from codecarbon import EmissionsTrackertracker = EmissionsTracker()tracker.start()# GPU Intensive code goes heretracker.stop()
Here’s how it works: The tracker records the amount of power being used by the underlying infrastructure from both major cloud providers and privately hosted on-premise datacenters. Based on publicly available data sources, it then estimates the amount of CO₂ emissions produced by referring to the carbon intensity from the energy mix of the electricity grid to which the hardware is connected.
The tracker logs the estimated CO₂eq produced by each experiment then stores the emissions across projects that can be aggregated at an organizational level. This gives developers greater visibility into the amount of emissions generated from training their models and makes the amount of emissions tangible by showing equivalents in the number of automobile miles driven, the hours of TV watched, and the daily energy consumed by an average US household ⁵.
The tool also has a dashboard that illustrates how the emissions footprint differs when the cloud infrastructure is hosted in different regions.
Scientia Potentia Est
Knowledge is power, so now that you know how to measure your carbon footprint, how can you reduce it?
Carefully choosing the computing infrastructure, cloud-server region, and efficient model-training practices will help reduce the carbon footprint of running your computational experiments. For instance, choosing a cloud provider region that uses low-carbon electricity is one immediate way to reduce your footprint.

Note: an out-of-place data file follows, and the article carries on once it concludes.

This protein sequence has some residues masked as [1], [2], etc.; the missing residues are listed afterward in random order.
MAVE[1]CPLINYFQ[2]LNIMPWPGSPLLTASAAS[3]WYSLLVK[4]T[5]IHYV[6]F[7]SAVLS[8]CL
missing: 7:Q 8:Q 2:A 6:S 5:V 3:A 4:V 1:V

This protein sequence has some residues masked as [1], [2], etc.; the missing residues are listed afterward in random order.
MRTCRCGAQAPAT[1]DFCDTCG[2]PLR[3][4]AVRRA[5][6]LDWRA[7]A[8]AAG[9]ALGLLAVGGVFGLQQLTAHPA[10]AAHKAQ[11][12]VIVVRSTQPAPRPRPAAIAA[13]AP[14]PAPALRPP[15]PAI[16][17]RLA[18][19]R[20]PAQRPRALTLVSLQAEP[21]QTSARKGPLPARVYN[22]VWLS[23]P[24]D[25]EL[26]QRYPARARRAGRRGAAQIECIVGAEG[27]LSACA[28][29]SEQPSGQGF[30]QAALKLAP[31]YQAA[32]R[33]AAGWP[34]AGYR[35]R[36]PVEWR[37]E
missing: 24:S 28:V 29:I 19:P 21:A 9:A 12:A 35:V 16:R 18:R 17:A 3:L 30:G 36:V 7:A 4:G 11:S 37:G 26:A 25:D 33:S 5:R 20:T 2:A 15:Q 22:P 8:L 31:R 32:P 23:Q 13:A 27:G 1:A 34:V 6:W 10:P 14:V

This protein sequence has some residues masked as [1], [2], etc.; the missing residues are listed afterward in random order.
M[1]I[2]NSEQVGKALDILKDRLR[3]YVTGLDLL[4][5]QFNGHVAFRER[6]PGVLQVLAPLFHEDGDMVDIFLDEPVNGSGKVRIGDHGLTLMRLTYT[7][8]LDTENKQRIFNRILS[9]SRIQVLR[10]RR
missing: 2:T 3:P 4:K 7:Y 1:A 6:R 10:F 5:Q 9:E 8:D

Developers can also reduce the required training time by fine-tuning a pre-trained model rather than training a model from scratch. Recent research has shown that fine-tuning a pre-trained model for specific tasks in image recognition and NLP results in higher performance and requires lesser training data than fine-tuning a fresh model built from scratch.
While it is critical to arrive at an optimal hyperparameter configuration when training deep learning models, the widely used grid-search approach is extremely computationally intensive. Research has shown that random search is not only as efficient in terms of model performance but also accelerates the time to arrive at an optimal configuration, thereby reducing the net training time and hence the emissions produced ⁴.